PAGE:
"The Lakers are currently offering the Pelicans a package that includes forwards Brandon Ingram and Kyle Kuzma, guard Lonzo Ball and two first-round picks, as well as a willingness to absorb the remaining $12.7 million on Solomon Hill's contract in the 2019-20 season," Wojnarowski reported.

    Offering that package is fine. Giving up another two first-rounders is not. 

    Even if the Lakers fail to acquire Davis, they should remain buyers and go after other top players on the market, adding to their roster just as they did when they acquired a sharpshooter (Reggie Bullock) from the Detroit Pistons. Nikola Vucevic is a perfect example, since his floor-spacing ability and offensive acumen at the 5 would mean a lot to L.A. during the season's stretch run. 

    When you have LeBron James on your roster, you must play to win now. It's as simple as that. 

Miami Heat: Sell

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    Having too much depth can allow a competitive squad to sell even while working toward a playoff berth. The Miami Heat are the league's leading example after constructing a roster brimming with overpaid rotation players who both limit the team's ceiling and raise the floor high enough to avoid surefire lottery finishes. 

    Would Miami really miss Wayne Ellington if it offloads him to a contender in dire need of bench shooting?

    The 2-guard is only one year removed from shooting 39.2 percent on 7.5 three-point attempts per game, but his role has shrunk in 2018-19. Playing only 21.3 minutes per game in his 25 appearances, the 31-year-old would be more useful to Miami if he turns into a draft pick or a young contributor with upside.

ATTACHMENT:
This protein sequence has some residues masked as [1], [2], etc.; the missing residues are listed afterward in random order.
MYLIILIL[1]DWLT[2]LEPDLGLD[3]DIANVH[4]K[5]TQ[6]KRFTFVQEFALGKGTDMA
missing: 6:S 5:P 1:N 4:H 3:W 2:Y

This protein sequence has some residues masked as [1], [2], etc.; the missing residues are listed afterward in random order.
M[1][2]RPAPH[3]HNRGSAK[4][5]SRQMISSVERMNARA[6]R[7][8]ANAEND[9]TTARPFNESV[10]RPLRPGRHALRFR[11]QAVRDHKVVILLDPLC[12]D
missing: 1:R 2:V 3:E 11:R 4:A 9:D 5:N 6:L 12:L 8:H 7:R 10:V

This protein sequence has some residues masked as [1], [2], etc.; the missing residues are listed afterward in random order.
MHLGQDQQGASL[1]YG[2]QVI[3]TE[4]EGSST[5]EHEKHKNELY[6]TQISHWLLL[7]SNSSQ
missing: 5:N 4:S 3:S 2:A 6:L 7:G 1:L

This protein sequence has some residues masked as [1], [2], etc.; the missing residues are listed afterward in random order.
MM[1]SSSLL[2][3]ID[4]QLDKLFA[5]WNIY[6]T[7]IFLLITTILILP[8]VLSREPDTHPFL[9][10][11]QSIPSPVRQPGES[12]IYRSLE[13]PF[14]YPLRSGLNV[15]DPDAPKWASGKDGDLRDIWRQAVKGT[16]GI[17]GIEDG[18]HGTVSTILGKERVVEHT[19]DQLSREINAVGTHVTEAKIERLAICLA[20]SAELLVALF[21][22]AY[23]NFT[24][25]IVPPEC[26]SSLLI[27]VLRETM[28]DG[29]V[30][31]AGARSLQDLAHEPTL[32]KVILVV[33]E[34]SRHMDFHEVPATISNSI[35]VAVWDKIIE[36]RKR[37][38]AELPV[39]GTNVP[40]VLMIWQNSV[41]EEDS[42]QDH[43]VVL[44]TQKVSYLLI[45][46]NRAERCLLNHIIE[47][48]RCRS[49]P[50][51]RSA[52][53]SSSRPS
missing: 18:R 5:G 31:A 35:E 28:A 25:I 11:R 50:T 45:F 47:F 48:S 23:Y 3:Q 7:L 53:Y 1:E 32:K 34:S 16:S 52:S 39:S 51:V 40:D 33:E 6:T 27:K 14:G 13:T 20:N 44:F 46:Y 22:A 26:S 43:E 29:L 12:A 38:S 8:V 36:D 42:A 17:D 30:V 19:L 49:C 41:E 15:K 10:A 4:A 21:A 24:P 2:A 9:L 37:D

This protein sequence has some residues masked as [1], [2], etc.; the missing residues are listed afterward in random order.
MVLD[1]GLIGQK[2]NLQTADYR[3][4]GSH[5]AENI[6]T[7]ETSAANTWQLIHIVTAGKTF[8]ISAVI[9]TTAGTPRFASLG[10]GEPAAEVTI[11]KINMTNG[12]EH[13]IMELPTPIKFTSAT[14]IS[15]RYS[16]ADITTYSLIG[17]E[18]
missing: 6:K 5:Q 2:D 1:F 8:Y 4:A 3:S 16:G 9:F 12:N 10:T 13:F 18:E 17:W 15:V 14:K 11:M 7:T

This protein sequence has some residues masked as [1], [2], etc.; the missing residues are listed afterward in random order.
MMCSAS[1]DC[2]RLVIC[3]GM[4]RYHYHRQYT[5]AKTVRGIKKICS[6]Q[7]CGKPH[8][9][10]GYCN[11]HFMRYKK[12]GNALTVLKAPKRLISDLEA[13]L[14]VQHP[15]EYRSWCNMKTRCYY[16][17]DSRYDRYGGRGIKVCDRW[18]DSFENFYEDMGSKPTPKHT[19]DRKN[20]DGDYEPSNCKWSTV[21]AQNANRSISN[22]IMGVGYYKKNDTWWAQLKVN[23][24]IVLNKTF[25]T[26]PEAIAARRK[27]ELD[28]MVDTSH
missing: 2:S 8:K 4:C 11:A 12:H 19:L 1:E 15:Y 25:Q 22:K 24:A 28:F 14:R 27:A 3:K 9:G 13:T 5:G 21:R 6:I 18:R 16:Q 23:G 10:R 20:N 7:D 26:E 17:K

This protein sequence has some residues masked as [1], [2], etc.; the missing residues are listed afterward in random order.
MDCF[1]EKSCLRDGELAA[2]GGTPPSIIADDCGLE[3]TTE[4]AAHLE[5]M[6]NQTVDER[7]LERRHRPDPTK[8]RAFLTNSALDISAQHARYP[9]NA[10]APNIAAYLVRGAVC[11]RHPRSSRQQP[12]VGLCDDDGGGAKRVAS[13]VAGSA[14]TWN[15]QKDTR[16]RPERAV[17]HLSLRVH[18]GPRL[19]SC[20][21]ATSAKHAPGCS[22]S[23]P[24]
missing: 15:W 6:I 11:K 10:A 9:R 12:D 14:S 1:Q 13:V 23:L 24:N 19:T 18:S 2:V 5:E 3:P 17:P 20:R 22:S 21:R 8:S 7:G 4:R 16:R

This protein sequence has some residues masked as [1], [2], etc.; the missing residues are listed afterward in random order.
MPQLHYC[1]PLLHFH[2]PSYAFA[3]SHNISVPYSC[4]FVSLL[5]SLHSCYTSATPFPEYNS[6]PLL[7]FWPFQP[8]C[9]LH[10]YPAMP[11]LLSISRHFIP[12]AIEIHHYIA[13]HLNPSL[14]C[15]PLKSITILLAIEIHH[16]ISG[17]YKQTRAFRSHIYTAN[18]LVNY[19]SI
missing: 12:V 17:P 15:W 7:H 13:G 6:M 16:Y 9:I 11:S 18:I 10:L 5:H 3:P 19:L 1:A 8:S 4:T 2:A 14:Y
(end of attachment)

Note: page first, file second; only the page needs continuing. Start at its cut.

Similarly, Kelly Olynyk could draw interest for his offensive prowess. With Hassan Whiteside and Bam Adebayo on the roster and playing more minutes at the 5, the Gonzaga product is receiving only 20.2 minutes per contest. Derrick Jones Jr. could also fall into this category, although he's younger and still full of high-flying upside if he ever gets a chance to produce with a regular rotation role. 

    The Heat could also choose to sell even more prominent pieces, counting on backups to fill the vacated roles. Whiteside, Goran Dragic, Tyler Johnson and others shouldn't be off the table entirely, but acquiring them would take a return of increased significance. 

    Either way, Miami is in prime position to take advantage of a roster that needs to be thinned out. 

Minnesota Timberwolves: Sell

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    As Jace Frederick wrote for the Pioneer Press, the Minnesota Timberwolves have the ammunition to become sellers, but they're likely to remain inactive and continue trying to stay competitive in the Western Conference: 

    "The Wolves could likely field returns for the likes of Derrick Rose, Anthony Tolliver and Taj Gibson, all of whom will enter free agency this summer. Better to get something for a player who can leave for nothing in the offseason, particularly if this season isn’t going anywhere, right? Jeff Teague has a player option this summer, and even if he exercises that, he’ll have only one year left on his deal.

    "Besides, moving veterans for draft picks or other young, likely project players would open more opportunities for the Wolves to see what they have in younger players. Sending off veteran point guards would free up even more playing time for Tyus Jones ahead of his return from a sprained ankle. More minutes for the fourth-year guard would give Minnesota a better idea of what it has leading into Jones’ restricted free agency. Fans have been pining for minutes for rookie second-round pick Keita Bates-Diop."

    On the flip side, Minneapolis-based broadcaster Darren Wolfson reported on Twitter: "Heard from a couple teams: [general manager Scott] Layden has been much more communicative than in the past. Expirings, Teague, [Gorgui] Dieng = all available. Issue is what other teams want the #Twolves to take back. 48 hours to go, and zero sense that anything is close."